Mike Leach is far too early in his current job as football coach at Washington State for us to make any sweeping proclamations. But, you'd have to say, he had quite the October.
STANFORD, Calif. — Mike Leach has been described as a guy who doesn’t want a boss, somebody who is such a maverick he’s bound to make his superiors squirm. Or in the case of his last employer at Texas Tech, fire him.
He’s far too early in his current job as football coach at Washington State for us to make any sweeping proclamations. But, punctuated by Saturday’s razor-thin, 24-17 loss here at 19th-ranked Stanford, when the Cougars were banging on the door for the would-be tying touchdown in the final seconds, you’d have to say he had quite the October.
That’s assuming it’s finished.
On Oct. 8, he said some of his seniors had an “empty-corpse quality.”
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A week later, he called out his receivers, saying, “Hell, no, they’re not tough.”
Last week, he banned the use of Twitter by his players, and while some people are worked up about First Amendment rights, I’d suggest that any chagrin about a decrease in tweets is like lamenting the prospect of fewer election ads.
On the field, the Cougars went 0-for-the-month, although they turned in a very salty effort against the Cardinal, holding the Stanford offense to 256 total yards, 70 on a busted coverage by the secondary.
So what do we make of Leach? To panicky WSU partisans, I’d say two things: When you signed up for him at $2.25 million a year, you bought the whole package, candor with the coaching.
And let him do his work, unorthodox though it is.
There’s little doubt Mike the Maniacal has already torqued off a large segment of the populace — some players, some parents, and fans who expected an immediate translation to WSU of his 10-bowls-in-10-years portfolio at Texas Tech.
I don’t like his restrictive player-interview policies, nor his stance on a league-wide injury report. (He didn’t ask me.)
He’s maddeningly tight-lipped on player personnel. Last week, WSU’s second-leading receiver, Isiah Myers, was nowhere to be found at practice, nor did he play in Saturday’s game. But Leach said after the game that the Cougars have been happy with Myers, which implies he may be injured.
So it goes with Leach. He’s got the keys to the vehicle, and ain’t nobody else driving.
But while he’s as quirky as a two-headed calf, there’s substance beneath the style. One underappreciated, and misunderstood, aspect of the Leach approach is an almost compulsive attention to conditioning, and to detail. What may have looked like shtick at Texas Tech was in fact born of finely honed fundamentals.
He knows what he wants, and that carries over to mental makeup, where he has found many of the Cougars lacking. Maybe that’s what happens when you’re annually pretty much out of the bowl race by November.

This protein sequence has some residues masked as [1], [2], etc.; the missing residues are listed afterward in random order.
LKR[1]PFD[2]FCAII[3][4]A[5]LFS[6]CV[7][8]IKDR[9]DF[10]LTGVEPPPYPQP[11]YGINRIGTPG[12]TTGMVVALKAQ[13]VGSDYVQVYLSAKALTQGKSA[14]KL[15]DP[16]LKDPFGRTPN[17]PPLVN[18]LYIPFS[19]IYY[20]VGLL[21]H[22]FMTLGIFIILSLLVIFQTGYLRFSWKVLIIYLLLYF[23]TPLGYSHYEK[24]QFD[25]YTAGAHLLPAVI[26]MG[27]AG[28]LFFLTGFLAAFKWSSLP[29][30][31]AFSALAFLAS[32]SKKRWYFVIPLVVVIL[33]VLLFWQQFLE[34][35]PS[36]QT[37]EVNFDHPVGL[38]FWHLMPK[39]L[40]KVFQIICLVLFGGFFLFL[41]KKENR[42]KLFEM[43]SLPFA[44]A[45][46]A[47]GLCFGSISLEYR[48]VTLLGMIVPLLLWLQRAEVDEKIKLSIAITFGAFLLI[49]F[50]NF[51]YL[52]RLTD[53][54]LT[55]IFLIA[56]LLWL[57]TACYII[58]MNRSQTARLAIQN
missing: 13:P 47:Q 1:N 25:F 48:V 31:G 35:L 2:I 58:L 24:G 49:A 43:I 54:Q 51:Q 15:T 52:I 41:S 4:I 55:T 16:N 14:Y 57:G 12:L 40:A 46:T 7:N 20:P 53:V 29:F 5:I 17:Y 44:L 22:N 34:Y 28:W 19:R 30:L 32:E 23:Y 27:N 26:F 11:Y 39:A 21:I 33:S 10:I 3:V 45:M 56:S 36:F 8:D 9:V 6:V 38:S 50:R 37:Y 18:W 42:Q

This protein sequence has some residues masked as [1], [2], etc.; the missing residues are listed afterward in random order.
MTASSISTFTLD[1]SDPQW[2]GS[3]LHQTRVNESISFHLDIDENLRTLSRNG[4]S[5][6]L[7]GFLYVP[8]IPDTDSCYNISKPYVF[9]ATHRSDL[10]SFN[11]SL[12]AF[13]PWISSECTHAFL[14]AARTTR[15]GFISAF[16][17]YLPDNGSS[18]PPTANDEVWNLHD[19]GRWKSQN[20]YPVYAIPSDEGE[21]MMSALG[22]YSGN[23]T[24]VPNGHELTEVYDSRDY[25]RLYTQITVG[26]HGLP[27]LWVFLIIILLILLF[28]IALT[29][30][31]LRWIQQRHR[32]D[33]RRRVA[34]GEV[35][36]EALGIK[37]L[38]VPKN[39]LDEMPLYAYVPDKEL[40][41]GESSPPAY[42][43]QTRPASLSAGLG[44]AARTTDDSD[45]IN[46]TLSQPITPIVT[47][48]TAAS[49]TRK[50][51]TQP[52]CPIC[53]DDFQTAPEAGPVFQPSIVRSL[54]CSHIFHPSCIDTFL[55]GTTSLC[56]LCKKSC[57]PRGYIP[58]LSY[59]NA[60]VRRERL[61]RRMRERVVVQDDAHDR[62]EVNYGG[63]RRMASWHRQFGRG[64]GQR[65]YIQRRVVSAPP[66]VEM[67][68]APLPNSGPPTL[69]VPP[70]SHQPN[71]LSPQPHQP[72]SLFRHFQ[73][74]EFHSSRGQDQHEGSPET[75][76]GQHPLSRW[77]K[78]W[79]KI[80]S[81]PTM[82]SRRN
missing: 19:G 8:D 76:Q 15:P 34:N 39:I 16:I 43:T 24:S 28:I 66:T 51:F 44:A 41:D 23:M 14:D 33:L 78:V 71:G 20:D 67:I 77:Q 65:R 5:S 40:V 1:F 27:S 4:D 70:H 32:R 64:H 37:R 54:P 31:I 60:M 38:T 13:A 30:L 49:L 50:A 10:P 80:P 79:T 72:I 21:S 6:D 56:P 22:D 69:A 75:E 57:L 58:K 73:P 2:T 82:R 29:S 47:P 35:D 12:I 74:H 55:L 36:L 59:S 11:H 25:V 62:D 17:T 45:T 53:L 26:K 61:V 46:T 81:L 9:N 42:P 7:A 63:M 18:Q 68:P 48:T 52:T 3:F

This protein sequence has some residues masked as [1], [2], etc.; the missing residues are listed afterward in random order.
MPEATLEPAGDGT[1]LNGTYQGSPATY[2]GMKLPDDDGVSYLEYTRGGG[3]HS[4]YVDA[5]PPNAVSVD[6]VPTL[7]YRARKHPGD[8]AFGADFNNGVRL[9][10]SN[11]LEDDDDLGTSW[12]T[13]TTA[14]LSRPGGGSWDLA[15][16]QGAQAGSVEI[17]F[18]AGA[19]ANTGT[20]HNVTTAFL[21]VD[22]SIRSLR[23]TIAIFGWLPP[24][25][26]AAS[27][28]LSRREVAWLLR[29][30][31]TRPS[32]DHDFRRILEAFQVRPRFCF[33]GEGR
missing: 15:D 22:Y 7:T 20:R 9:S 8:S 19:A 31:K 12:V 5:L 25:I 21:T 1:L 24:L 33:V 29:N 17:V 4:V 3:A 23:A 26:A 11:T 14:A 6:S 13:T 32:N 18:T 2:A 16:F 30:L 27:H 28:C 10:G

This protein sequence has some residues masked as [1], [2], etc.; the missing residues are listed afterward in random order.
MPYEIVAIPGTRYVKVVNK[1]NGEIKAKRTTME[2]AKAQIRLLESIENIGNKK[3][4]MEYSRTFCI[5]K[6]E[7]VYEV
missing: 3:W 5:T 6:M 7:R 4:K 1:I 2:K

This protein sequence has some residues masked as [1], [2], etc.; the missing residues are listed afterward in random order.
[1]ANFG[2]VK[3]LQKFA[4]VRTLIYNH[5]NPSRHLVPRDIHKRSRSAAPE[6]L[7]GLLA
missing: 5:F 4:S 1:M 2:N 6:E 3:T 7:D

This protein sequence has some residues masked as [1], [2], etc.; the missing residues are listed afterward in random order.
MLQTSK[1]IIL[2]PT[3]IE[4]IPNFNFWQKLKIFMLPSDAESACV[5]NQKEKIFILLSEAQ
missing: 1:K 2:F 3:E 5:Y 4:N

For somebody who defines deadpan, Leach is big on being positive. Remember, when he was doing TV analysis of a WSU game in 2010, he made a telling comment about how it might help if Paul Wulff could work up a smile on his face on the sideline.
When I caught up with Leach last week, he said, “Clearly, we knew there were going to be challenges. But you don’t embrace challenges by some negative, defeatist attitude. You do it by pushing through, prevailing, expecting the best.
“To be quite frank, negativity and pessimism is part of our problem. The last thing in the world we need is to perpetuate it.”
Attrition has been considerable. The website Cougfan.com recently reported four little-used players having departed quietly. That brings to 17 the number of players who have left or been booted by Leach, who told me, “We’ll lose more.”
That also invites the question of whether his regime could run afoul of Academic Progress Rate conditions, like those inherited by Wulff that caused WSU to lose eight scholarships.
Apparently not. “We’re in as good shape as we’ve been in quite some time with the APR,” says WSU compliance director Steve Robertello.
“It looks like our single-year score (for 2011-12) will be our highest ever, and our four-year average is above a 940.” (A 930 would put WSU in danger of a one-year bowl ban.)
One of those players who left the team, receiver Blair Bomber, delivered what I suspect to be a representative bottom line for the outbound.
“I got a fair shot,” he told me, while lamenting the long rehab process from a knee injury. “The coaches here, they’re fair guys. It’s all about winning games. The guys that were ahead of me were just better than me.”
The growing pains of the Leach regime shouldn’t be surprising; he’s a stronger personality than the Cougars have had in the position in perhaps a quarter-century.
Let the man do his work. Yes, he’s going to need to win. Until that happens, the entertainment is pretty good theater.